The Internet of Things (IoT) doesn’t exactly boast a reassuring name. Especially the “Things” part. That sounds to me as if we still haven’t completely figured out what IoT is all about. Even though we have made good progress on this journey compared to 2 years ago, I still have a hard time explaining to non-technical people what the Internet of Things is.
However, far more problematic is the fact that many people do believe they understand what the IoT is about, yet they miss the bigger picture. The Internet of Things is not something to be compared with emerging technologies like virtual or augmented reality. The IoT is real. Any bugs in this technology can have serious implications in the real world. Together with the rise of artificial intelligence, this duo could bring about a dangerous combination.
There are many reasons we should not treat the IoT like any other emerging technology. While Terminator has brought the dangers of AI into pop culture, it will not be surprising if the same happens with the IoT very soon.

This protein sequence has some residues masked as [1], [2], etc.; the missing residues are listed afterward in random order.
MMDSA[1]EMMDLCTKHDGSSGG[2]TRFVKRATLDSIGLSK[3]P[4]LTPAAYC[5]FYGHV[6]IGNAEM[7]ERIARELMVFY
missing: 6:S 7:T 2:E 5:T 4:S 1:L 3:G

Before getting overly enthusiastic about the vast possibilities of the IoT space, let’s have a closer look at the dangers of it.
Internet of Unsecure Things
While bugs can break software and render it useless in a worst case scenario, implications in the IoT space are far more serious. What if a flaw in your new shiny connected thermostat accidentally drops your home’s temperatures rather than increasing them in winter, bursting water pipes in your home? How about connected IoT light bulbs turning on in the middle of the night awakening you from your well-deserved sleep? These scenarios might sound absurd, but they are real possibilities.
Medicine is sensitive territory here. Where medicine and bleeding edge tech meets it is hard not to see the potential dangers. A woman who receives a heart pacemaker with wireless capabilities could create a vulnerability in her very own body for hackers to access and misuse — hackers could hold her life in their hands.
With IFTTT already offering many IoT features to the masses (we’ve covered IFTTT a few times here at SitePoint!), the digital world and the physical world are already moving much closer together. Under such circumstances, it makes sense to raise concerns for security measures on connected devices, as implications could be way more severe than any old fashioned software bug.
Continue reading %Why the Internet of Things Still Has a Long Way to Go%
via Reme Le Hane